In 1965 the Beatles, as they had every year since signing with EMI, released two albums, Help! and Rubber Soul. The Stones released No. 2 and Out of Our Heads. The Beach Boys released Today and Summer Days (and Summer Nights!). That was the standard working schedule. But in 1965 the sense of artistic competitiveness was growing fast. The Beatles would hear the new Beach Boys single and know they had to top it. The only way was to spend more time in the laboratory. The following year, there would be only one album from each of these three leading bands: Revolver, Aftermath and Pet Sounds. And that would remain the pattern.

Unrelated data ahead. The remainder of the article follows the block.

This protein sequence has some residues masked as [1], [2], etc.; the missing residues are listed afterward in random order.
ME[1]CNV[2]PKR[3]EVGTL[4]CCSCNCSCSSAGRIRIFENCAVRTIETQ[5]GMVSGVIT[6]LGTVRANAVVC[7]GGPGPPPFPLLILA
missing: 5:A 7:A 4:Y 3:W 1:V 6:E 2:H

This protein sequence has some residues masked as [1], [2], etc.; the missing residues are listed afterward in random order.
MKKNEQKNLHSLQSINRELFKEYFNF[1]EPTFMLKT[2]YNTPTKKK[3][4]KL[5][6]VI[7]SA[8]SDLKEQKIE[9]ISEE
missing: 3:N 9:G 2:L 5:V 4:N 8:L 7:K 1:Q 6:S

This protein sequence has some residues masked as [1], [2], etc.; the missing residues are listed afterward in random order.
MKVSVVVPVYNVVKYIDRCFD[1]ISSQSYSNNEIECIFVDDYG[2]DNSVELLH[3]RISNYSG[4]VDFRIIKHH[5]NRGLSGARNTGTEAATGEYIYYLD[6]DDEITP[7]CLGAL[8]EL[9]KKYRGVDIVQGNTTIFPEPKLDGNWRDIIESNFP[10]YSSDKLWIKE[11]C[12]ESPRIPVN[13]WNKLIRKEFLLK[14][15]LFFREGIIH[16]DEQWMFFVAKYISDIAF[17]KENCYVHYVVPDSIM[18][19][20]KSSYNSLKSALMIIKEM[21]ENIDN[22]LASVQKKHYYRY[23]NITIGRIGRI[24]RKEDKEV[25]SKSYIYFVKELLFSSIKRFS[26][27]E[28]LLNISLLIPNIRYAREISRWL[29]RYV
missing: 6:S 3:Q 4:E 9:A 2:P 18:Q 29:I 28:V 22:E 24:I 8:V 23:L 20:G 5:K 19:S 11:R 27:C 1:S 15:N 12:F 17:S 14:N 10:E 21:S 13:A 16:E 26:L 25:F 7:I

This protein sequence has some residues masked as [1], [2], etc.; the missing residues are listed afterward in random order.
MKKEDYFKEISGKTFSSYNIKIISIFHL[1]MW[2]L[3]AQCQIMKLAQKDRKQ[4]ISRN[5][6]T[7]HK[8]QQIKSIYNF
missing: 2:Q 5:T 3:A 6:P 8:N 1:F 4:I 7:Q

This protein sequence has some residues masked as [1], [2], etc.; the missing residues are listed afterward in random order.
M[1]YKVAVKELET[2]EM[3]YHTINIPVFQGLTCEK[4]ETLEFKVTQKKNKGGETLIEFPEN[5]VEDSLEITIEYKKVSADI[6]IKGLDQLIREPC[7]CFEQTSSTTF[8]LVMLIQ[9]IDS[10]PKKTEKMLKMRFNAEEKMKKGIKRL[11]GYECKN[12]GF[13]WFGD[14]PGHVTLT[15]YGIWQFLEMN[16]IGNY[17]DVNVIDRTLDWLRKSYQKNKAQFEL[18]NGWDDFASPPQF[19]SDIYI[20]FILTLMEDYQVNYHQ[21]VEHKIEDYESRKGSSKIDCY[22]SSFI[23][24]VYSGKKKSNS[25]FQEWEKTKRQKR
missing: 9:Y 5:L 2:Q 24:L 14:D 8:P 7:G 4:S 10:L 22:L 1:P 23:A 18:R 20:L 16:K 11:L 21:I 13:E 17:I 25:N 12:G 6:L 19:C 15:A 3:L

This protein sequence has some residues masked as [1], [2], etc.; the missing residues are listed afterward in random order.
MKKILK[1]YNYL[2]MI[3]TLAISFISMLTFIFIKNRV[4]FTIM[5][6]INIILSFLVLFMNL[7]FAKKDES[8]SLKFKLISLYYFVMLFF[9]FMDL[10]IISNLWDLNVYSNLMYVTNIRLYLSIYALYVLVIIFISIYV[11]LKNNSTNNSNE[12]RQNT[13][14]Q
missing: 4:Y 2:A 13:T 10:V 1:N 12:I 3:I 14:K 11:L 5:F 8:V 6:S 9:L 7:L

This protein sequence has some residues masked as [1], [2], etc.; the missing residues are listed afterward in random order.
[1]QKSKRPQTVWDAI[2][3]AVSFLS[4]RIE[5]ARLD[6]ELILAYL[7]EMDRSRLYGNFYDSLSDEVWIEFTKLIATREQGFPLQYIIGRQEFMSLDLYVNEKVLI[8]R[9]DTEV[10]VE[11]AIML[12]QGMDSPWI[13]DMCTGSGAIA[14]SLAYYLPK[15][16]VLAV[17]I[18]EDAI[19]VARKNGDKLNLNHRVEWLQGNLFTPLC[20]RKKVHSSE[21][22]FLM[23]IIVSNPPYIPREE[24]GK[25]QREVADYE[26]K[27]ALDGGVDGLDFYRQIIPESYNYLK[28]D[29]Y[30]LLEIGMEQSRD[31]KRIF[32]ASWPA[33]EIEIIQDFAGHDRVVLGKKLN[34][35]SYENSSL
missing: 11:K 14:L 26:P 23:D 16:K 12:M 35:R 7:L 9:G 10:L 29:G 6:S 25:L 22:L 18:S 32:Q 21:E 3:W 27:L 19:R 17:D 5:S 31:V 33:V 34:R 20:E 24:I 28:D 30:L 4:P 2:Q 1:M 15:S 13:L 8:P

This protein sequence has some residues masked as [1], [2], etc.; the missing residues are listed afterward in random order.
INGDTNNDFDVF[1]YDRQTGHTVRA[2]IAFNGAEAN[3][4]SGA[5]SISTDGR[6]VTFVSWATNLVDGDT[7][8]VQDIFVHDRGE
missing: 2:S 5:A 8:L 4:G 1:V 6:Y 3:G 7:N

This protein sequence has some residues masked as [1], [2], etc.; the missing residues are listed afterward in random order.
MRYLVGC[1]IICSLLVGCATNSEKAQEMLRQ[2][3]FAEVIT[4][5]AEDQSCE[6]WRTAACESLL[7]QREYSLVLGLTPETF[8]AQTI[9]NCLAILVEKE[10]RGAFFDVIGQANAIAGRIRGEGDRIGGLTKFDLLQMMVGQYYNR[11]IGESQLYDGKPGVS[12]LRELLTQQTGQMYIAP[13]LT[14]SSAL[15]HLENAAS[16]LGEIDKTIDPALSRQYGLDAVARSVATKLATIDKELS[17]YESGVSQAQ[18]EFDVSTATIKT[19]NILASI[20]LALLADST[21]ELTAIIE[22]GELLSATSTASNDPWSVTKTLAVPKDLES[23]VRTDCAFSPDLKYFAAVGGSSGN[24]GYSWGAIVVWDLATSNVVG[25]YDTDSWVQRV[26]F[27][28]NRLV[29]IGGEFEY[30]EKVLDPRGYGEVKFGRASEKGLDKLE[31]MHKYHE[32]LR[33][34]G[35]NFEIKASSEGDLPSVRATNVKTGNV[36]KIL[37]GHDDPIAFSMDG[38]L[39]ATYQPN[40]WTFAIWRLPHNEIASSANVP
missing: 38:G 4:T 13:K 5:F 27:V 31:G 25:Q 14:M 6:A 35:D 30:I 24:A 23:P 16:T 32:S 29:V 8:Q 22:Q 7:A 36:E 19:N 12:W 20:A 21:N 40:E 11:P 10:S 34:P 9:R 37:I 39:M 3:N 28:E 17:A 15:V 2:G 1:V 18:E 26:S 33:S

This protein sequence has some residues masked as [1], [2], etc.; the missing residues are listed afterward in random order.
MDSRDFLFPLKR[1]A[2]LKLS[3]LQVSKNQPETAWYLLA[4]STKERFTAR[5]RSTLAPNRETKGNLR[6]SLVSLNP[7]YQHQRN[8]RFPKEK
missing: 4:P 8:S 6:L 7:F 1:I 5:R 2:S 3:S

The music also slowed down in a more literal and far-reaching sense, thanks to the combined influence of James Brown and Andy Warhol. Together, the effect of Brown’s one-chord funk in the clubs and the influence of Warhol’s image-repetition in the art colleges began to thin out the music’s layers, simplifying its structure and reducing the density of its content. This was the birth of pop minimalism, and it also led directly to the inversion of what might be called the music’s weight distribution. Where the aural focus had been on the lead voice(s) — an emphasis reflecting the old “Vocal with rhythm accompaniment” tag that used to be printed on the labels of pre-war 78s, under the singer’s name — now the bottom end of the rhythm section began to take greater prominence. This shift of balance arrived hand in hand with technological developments allowing discothèques to install sound systems which played extra emphasis on the elements of the music that made people dance: the bass and drums. In that sense the most important records of 1965 were not “Satisfaction”, “Ticket to Ride” or “My Generation”, but “Papa’s Got a Brand New Bag” and “I Got You (I Feel Good)”, whose long-term effect on the time-frame and event-horizon of popular music is all around us today — in disco and house music, hip-hop, drum ‘n’ bass, trance, and just about everything else.